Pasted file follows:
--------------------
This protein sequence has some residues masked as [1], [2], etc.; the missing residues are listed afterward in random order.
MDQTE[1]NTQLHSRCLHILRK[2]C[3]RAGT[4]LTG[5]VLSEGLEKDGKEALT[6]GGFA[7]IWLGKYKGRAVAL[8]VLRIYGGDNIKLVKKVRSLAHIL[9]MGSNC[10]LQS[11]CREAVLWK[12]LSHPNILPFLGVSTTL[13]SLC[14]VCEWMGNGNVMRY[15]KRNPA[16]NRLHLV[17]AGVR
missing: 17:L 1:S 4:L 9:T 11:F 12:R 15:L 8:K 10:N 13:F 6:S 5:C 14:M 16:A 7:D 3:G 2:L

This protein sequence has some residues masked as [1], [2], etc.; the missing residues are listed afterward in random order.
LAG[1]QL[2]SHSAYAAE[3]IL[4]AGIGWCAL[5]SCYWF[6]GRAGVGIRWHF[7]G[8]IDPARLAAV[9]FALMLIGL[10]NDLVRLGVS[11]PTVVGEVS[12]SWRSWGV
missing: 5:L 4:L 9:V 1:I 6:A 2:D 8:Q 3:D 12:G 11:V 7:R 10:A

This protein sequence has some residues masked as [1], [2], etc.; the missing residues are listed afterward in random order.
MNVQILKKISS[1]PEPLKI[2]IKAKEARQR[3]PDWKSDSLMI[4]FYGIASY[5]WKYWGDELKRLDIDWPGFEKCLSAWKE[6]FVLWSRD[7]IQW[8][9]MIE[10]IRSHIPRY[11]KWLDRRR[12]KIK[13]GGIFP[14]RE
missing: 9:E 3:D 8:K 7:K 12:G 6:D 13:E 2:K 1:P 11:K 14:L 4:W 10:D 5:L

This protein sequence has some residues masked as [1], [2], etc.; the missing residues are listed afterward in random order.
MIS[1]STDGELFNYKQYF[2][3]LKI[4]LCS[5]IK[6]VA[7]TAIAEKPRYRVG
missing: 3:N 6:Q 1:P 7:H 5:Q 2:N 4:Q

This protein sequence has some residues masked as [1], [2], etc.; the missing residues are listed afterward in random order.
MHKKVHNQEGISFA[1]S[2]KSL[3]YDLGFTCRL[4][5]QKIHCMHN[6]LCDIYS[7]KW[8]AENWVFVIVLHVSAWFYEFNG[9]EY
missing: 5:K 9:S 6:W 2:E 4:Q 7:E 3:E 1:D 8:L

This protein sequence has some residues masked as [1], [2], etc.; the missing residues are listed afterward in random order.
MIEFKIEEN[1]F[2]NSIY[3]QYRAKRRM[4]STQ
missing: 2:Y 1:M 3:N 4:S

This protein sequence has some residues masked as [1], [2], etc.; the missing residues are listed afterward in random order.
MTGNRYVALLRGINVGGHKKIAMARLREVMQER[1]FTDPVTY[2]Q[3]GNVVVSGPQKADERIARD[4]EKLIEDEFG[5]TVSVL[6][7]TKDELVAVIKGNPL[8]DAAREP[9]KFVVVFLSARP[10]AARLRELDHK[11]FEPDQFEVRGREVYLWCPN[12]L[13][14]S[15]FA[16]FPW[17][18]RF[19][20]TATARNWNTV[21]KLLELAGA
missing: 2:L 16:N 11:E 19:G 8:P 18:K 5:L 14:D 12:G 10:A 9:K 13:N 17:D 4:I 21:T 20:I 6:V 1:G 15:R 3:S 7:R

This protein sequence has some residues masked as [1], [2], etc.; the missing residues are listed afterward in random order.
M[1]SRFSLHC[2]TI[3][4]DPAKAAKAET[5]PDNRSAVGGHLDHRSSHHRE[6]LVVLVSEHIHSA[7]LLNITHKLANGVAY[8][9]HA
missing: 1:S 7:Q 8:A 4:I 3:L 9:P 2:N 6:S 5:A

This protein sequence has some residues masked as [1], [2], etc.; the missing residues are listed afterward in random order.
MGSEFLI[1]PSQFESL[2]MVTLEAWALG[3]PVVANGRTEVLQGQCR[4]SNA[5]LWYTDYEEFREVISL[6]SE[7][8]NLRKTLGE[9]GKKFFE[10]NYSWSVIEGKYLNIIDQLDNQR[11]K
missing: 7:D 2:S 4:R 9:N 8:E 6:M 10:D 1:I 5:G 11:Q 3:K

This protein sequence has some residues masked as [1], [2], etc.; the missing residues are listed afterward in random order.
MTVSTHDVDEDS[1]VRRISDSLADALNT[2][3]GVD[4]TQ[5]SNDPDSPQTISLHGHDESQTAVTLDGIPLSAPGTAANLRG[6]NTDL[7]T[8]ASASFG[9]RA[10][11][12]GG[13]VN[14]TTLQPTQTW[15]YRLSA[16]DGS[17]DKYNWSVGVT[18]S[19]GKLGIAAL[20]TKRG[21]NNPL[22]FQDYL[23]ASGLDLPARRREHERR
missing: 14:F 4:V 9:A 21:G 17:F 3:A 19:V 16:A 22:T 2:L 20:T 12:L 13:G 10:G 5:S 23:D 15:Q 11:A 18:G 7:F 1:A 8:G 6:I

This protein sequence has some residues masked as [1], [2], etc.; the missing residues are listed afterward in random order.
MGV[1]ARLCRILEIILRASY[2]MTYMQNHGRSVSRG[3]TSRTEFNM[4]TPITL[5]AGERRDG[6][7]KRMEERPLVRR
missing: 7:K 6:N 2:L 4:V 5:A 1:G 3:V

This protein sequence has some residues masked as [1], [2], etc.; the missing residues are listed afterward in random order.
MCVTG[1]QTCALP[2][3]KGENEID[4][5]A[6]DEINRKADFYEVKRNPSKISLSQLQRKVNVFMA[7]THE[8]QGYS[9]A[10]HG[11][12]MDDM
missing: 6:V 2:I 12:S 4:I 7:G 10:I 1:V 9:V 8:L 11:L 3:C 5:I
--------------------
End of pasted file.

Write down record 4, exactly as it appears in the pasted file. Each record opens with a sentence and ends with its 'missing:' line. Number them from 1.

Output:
This protein sequence has some residues masked as [1], [2], etc.; the missing residues are listed afterward in random order.
MIS[1]STDGELFNYKQYF[2][3]LKI[4]LCS[5]IK[6]VA[7]TAIAEKPRYRVG
missing: 3:N 6:Q 1:P 7:H 5:Q 2:N 4:Q